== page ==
Discounted Cash Flow Analysis: What is Priced into the Stock?
A discounted cash flow analysis provides the opportunity to look past the next year or two and develop longer term insights on company returns. We can use a DCF to back into what future returns for a company would need to be to justify its current share price. There are infinite combinations of annual cash flows that can arrive at US Steel's current price levels; this analysis provides one example, yours may differ. The difference between (1) what you believe the future of US Steel holds and (2) the performance that is embedded in the stock price can help you determine if there is a value opportunity present.
Surprisingly it seems US Steel is priced for a recovery in returns in the future. Based on the Company's low EV/EBITDA multiple versus peers, one might believe the stock is priced for either continuing low returns or a decline. However, an increase in returns would be needed over the next few years to achieve today's share price. Investors do not appear to be pricing in returns reaching the peak levels of the 2000s.
Companies try to balance Growth versus Return to drive value creation in their business. For companies with returns near or below their Cost of Capital, improvements in returns will drive much greater value than merely increasing revenue. Based on US Steel's low current Return on Capital I'm assuming that it is able to improve returns over the next few years to increase cash flows versus rapidly expanding its revenue base.
This sensitivity table provides a range of share prices based on changes in the peak Return on Capital of the forecast and the overall Cost of Capital. Return on Capital as modeled peaks in 2017E and 2018E before declining toward its respective Cost of Capital in the terminal year. Therefore if you believed that US Steel would only achieve a 10% Return on Capital by 2017E a share price of $24 may be justified. However, if you also believed that the Cost of Capital of 8% was too high then a $28 share price would be justified at a 7% Cost of Capital.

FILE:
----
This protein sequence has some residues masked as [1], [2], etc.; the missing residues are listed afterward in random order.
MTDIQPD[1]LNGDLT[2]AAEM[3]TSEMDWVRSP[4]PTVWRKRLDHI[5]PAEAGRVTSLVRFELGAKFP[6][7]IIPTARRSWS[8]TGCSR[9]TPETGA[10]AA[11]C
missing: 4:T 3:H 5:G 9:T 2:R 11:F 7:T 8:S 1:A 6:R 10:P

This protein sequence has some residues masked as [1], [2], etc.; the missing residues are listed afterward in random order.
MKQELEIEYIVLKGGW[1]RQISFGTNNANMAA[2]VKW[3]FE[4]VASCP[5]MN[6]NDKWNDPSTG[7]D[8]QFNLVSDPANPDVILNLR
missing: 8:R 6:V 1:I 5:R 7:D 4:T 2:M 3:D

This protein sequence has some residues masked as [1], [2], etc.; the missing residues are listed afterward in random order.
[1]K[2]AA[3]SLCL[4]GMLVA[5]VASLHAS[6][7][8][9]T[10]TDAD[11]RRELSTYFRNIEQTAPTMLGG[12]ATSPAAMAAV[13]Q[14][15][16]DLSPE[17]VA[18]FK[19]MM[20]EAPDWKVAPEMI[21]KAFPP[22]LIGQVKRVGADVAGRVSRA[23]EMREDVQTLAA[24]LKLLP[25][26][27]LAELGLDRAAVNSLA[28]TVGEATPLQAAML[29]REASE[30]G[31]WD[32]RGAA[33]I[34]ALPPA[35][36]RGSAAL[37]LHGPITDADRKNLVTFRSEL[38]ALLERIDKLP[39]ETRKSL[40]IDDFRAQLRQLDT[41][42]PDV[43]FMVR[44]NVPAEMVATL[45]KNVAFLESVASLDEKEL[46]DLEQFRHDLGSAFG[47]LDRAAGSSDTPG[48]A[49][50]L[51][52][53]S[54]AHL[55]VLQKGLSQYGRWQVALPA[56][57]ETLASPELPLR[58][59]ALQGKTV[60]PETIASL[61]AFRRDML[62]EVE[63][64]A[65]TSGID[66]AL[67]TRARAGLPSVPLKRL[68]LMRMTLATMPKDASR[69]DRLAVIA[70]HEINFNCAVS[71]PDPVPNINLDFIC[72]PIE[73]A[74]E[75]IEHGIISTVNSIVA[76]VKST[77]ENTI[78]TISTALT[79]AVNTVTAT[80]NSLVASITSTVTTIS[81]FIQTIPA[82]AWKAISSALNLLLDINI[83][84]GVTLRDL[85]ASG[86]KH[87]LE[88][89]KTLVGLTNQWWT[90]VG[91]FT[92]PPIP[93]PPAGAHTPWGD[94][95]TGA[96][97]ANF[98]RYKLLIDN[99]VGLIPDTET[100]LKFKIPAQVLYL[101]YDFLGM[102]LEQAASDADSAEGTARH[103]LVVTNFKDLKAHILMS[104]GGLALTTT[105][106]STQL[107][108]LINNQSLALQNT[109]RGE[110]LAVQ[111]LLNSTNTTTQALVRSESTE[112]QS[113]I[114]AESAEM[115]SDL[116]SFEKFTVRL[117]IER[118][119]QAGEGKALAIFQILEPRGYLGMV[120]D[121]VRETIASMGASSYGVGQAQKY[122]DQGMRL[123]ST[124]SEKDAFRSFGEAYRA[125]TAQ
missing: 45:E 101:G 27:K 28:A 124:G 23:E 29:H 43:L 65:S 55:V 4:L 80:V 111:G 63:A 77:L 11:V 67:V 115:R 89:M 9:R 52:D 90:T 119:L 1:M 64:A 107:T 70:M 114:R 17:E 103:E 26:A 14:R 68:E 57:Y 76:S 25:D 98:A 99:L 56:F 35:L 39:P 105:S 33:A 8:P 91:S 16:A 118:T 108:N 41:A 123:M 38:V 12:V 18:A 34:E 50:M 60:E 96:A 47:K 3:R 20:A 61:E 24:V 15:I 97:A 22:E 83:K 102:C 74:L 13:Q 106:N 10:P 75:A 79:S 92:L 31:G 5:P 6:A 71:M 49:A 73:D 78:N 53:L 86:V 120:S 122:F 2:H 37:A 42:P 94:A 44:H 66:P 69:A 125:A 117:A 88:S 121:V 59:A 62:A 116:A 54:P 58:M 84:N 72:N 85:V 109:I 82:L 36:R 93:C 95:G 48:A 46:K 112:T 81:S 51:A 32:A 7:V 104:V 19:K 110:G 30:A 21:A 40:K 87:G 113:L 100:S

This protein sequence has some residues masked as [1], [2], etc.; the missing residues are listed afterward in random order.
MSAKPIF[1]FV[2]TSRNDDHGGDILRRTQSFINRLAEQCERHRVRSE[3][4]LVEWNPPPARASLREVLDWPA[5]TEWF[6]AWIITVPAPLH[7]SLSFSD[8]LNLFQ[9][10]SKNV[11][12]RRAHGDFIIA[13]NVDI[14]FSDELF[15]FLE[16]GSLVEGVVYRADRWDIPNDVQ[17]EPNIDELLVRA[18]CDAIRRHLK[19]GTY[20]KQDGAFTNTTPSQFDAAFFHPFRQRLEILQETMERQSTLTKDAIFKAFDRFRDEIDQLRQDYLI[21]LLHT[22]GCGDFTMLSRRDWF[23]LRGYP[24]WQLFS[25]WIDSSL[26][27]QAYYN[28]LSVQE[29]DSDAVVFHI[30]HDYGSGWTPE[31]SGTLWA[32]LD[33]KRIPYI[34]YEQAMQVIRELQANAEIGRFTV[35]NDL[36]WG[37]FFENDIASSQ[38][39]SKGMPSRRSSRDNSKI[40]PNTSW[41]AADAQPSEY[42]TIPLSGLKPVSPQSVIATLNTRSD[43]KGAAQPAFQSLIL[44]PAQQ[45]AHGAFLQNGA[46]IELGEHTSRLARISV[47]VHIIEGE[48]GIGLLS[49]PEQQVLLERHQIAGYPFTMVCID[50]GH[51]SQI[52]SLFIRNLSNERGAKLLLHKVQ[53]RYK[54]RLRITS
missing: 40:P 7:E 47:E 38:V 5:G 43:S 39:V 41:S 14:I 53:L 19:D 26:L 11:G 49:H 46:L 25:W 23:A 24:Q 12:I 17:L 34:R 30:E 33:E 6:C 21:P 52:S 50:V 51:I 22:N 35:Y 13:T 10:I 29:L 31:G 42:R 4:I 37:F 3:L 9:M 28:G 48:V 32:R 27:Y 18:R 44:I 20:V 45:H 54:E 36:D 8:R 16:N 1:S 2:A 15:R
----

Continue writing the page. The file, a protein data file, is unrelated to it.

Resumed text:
At its current share price US Steel does not appear to be trading at a particularly depressed valuation but it is not overly stretched either based on historical returns. We see that while the Company is currently trading at a valuation multiple lower than its peers, US Steel has also traded at lower multiples historically. The Company's returns appear to be at a cyclical low but investors are already pricing some improvements to Returns on Capital into the share price.
The questions investors should take time to analyze are: What will the eventual recovery in returns look like for US Steel? How high will returns get during the next peak of the cycle and when will they occur? How much growth should be expected? And how will reinvestment need to change to support that growth? My hope is this article has provided you with additional tools to better answer these questions.
Disclosure: I am long XLB. I wrote this article myself, and it expresses my own opinions. I am not receiving compensation for it. I have no business relationship with any company whose stock is mentioned in this article.